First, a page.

Test: Southern XP676

By: Norman Holtzhausen, Photography by: Norman Holtzhausen

Southern XP676 Southern XP676
Southern XP676 Southern XP676
Southern XP676 Southern XP676
Southern XP676 Southern XP676
Southern XP676 The sturdy bowrail and shining bumper come standard, as do the capstan and stainless bollard Southern XP676
Southern XP676 Southern XP676
Southern XP676 Southern XP676
Southern XP676 Southern XP676
Southern XP676 Southern XP676
Southern XP676 Southern XP676

The choice between GRP and alloy is not so clear-cut as it once was. now, builders such as Southern Boats are crafting unashamed luxury on heavy duty hulls.

As its name implies, Southern Boats is based down the far end of New Zealand, in Mosgiel, near Dunedin. The company prides itself on quality workmanship, a fact underscored by even a cursory glance at the finish on its handcrafted alloy boats. Features such as highly-polished rubbing strakes around the gunwales prove this team is turning out some of the finest boats available in New Zealand, or indeed anywhere.

So we jumped at the opportunity to trial a Southern XP 676 recently. This is the company's second smallest model, but one which nevertheless offers a full cabin for overnighting and a generous hardtop to keep the elements at bay.

IMG_1847The review boat featured a gleaming white hull and cabin, offset by fire engine red graphics. The huge bow rail was painted black, while that gleaming rubbing strake shone to match the stainless fairlead. Plenty of alternate paint options are available, as every boat is customised to suit its new owner's preference. Hanging off the back, the charcoal grey Yamaha F200G four-stroke oozed promise.

The Ride

Hopping onboard it's easy to forget this is an aluminium boat, with every conceivable surface painted or carpeted. No raw alloy anywhere, and the GRP cabin top and curved dashboard soften the angles that are typical of welded boats.

The forward cabin is fitted with extra thick squabs, covered in a luxurious suede fabric, while the cabin sides, floor and roof are all thickly carpeted in grey marine carpet. Infills convert two singles to a generous double bunk, while a shaped insert has provision for fitting an electric toilet.
A large hatch opens to the foredeck where a Maxwell winch takes the hard work out of anchoring.

A further clever touch is the stainless bollard set just off-centre, where it won't interfere with operations while deploying the anchor. The bollard features a split post with locking pin, enabling a mooring line to easily be locked in place. There's also a non-slip neoprene pad installed at the bow, plus a sturdy bowrail to create a safe and workable area when anchoring, or even fishing from the pointy end.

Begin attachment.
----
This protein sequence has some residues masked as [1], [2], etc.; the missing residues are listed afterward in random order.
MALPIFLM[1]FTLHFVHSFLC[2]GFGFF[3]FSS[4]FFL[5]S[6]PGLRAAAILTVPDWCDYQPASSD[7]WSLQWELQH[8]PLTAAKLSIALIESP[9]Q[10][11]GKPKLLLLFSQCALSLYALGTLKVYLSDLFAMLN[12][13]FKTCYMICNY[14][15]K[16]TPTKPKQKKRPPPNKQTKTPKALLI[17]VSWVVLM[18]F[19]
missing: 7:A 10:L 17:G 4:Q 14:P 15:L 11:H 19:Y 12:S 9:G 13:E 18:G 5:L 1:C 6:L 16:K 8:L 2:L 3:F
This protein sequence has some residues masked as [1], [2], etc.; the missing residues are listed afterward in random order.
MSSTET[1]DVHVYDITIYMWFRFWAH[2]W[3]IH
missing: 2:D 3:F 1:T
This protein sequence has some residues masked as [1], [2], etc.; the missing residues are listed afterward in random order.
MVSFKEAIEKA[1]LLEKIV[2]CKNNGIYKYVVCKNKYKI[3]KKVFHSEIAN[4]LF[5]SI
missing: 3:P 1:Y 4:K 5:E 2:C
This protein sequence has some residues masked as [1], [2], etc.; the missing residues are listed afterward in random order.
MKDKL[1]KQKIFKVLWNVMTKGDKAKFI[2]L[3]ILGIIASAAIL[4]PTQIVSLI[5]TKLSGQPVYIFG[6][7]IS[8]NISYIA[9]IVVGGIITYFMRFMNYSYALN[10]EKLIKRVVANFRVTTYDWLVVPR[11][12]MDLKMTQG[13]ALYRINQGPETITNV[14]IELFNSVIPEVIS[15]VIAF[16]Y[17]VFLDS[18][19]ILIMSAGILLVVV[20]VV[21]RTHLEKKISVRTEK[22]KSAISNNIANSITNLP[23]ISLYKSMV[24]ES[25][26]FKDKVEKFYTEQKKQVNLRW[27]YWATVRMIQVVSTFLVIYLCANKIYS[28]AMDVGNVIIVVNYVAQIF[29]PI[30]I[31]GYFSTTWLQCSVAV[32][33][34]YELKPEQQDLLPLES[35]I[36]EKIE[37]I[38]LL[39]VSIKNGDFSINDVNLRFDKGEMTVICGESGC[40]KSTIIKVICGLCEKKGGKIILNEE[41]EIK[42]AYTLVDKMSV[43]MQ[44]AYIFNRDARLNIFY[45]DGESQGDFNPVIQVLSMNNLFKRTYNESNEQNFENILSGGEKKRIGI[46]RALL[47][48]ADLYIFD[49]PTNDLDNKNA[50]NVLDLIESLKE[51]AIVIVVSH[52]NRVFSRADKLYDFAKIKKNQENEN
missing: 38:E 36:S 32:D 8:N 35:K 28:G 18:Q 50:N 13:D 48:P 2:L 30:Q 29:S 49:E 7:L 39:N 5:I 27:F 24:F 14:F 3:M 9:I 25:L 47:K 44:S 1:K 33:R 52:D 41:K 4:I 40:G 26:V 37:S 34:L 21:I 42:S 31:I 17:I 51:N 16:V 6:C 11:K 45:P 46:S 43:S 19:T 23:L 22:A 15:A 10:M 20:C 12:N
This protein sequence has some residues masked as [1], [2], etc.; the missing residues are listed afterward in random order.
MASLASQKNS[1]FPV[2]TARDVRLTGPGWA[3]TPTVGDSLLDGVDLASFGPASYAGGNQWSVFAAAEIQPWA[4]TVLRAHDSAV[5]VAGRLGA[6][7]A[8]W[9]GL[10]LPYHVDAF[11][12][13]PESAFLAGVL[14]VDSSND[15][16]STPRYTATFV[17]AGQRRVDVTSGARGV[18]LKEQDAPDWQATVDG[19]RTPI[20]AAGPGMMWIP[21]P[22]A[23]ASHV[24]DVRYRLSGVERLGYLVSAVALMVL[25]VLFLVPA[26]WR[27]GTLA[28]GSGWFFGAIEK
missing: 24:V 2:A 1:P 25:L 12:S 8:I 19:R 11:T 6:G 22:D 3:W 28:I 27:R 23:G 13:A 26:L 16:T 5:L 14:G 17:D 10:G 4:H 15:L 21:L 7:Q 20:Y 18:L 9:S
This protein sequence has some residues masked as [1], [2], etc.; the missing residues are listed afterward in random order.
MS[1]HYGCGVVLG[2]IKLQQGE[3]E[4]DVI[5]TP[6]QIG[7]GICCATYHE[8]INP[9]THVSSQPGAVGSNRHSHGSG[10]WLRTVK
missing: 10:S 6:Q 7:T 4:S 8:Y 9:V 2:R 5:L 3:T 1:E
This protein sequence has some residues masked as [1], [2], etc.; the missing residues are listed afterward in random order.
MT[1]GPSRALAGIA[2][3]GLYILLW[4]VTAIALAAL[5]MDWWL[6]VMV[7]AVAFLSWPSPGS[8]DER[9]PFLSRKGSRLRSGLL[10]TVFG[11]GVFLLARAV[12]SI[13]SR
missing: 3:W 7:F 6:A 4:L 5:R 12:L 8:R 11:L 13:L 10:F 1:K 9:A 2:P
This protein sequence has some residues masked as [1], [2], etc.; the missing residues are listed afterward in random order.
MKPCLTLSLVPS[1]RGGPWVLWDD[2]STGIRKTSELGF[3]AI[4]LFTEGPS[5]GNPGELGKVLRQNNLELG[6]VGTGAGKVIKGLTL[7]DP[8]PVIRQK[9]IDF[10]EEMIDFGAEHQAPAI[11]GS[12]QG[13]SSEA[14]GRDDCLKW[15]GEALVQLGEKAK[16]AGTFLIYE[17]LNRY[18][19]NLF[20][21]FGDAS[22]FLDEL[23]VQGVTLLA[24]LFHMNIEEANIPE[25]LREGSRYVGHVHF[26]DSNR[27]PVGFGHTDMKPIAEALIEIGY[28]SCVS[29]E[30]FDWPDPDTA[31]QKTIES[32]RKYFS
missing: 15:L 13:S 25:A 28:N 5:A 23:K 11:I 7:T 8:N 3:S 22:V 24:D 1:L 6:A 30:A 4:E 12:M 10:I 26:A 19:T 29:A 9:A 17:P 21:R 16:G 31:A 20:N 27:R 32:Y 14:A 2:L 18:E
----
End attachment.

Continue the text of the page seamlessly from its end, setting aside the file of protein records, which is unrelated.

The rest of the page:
IMG_2024Inside the helm station, both skipper and passenger are seated in comfort on luxurious pedestals. The forward-facing swivel seats are fully upholstered in black, and fully adjustable fore and aft, while the lower rearward-facing seats are bench style, lifting up to reveal a large dry locker beneath. The review boat did not have footrests installed, since the retailer normally fits these to suit the owner's preference. The only criticism we had for the passenger position was the lack of something to hold onto while seated, although an extra grab handle would easily solve this.

The doorway to the forward cabin has an integrated sliding door which can be closed and locked for privacy. The helm station is angled forwards to face the skipper squarely, avoiding the problems of glare that many sloping dashboards suffer from. A Raymarine chart plotter and fish finder was fitted, together with a Raymarine VHF. The control for the Lenco trim-tabs and the Yamaha digital engine gauges completes the instrumentation, while a switch panel controls the accessories.

The hardtop roof is GRP and is joined to the boat through a massive curved windscreen. The side windows slide back to provide plenty of airflow if required, and a wiper is installed on the skipper's side. Grabrails on the sides and back of the hardtop provide plenty of spots to hold on when moving around the boat, and half a dozen rod holders in a rocket launcher keep the gear well out of the way.

The floor of the cockpit is covered in a removable marine carpet – easy on bare feet. The wide parcel shelves under the gunwales are all fully carpeted, and the gunwales are generously wide, with foam pads that encourage their use as seats while fishing. More rod holders are fitted into the gunwales.

The Engine

The transom has a step-through on the skipper's side; a sensible option since it allows the skipper to watch anyone climbing back onto the boarding platform. A drop-in door can be fitted here to keep out big seas or when backing down on fish, and the centre of the transom holds the starting and house batteries in their own locker. Twin storage lockers over the batteries are available for fishing tackle or gear.